There is no question that some mythical beasts, such as the unicorn, were literally believed to be true animals. There are differences of opinion about whether some of our other fabulous creatures were thought to be real, or whether they were artistic expressions. But let us not think, today, that most of them would have appeared too far-fetched to our medieval audience. Such real creatures as the ostrich, hippopotamus, and giraffe are clear illustrations of the divine sense of humour, and certainly appeared less strange than our lovely unicorn. (There is a good basis for believing that the unicorn’s “true self” was the rhinoceros, but I shrink at the thought!)
The ancient work attributed to an author vaguely known as Physiologus (which was attributed to the pen of Saint Ambrose by more pious sorts) was the original source for the “Bestiary”, which contained such entries as this, my personal favourite:
“Physiologus says that the ant-lion’s father has the shape of a lion and his mother than of an ant. His father feeds on flesh and his mother on herbs. These two bring forth the ant-lion, which is a mixture of both, for his fore part is that of a lion and his hind part that of an ant. Being thus composed, he can eat neither flesh like his father nor herbs like his mother, and so he starves to death.”
Though one is unlikely to encounter the ant-lion in medieval art and legend, that his appearance in the bestiary did not cause the literate medieval man to toss the volume aside (indeed, there is evidence that much of the study of the unicorn was inspired by this classic, this being the age where it was honourable to study zoology in libraries) tells us something of his fanciful side. Many of our fabulous beasts, the unicorn among them, were hybrid strains with clear characteristics of two (or more) different species. The ant-lion further reminds us that one's mind need not speculate about the intricacies of conception and birth, nor the harmony that normally would attend such events.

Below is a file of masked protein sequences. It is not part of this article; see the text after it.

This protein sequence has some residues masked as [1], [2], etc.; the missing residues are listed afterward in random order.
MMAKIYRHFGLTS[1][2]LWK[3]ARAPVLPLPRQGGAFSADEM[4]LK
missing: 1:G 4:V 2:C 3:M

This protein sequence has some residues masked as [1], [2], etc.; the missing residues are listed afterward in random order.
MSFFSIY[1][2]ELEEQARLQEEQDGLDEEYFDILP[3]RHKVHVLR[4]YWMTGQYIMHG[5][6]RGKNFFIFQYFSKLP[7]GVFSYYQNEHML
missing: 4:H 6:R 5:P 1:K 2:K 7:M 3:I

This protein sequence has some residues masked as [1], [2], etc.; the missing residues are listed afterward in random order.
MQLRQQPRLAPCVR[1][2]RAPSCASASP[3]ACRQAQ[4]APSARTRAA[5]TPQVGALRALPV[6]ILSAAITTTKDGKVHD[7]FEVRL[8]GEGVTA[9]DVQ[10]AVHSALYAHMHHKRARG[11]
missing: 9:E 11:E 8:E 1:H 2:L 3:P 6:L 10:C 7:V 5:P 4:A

Locomotion amongst such animals could be quite creative. The aphisbaena, whose image graces a medieval cathedral here and there, was a reptile with heads on either end. He got about, in either direction, by placing one of the heads in the other's mouth and rolling as struck his pleasure.
The physical characteristics of other fabulous beasts was quite variable, depending on the author or artist. The siren, whose haunting voice lured many a sailor of literature to his doom, was depicted variously as part woman, part bird; part woman, part fish; or a composite of woman's body, fish's tail, and bird's feet.
Those animals which actually exist in nature were not necessarily depicted with accuracy, and all were given a deeper, moral meaning. The leopard was thought a living monument to adultery, since he was the offspring of lion and pard. (Should you wish to know what a pard is, I unfortunately cannot enlighten you, since, to my knowledge, he is known only as being the naughty sire of the leopard. However, etymology lovers will enjoy the footnote, contributed by Simon Gardiner.) The pelican was thought, even by such a great intellectual as Thomas Aquinas, to be able to revive her dead children by tearing at her breast until a flow of her blood could cover them - a clear reference to Christ's blood purchasing our redemption.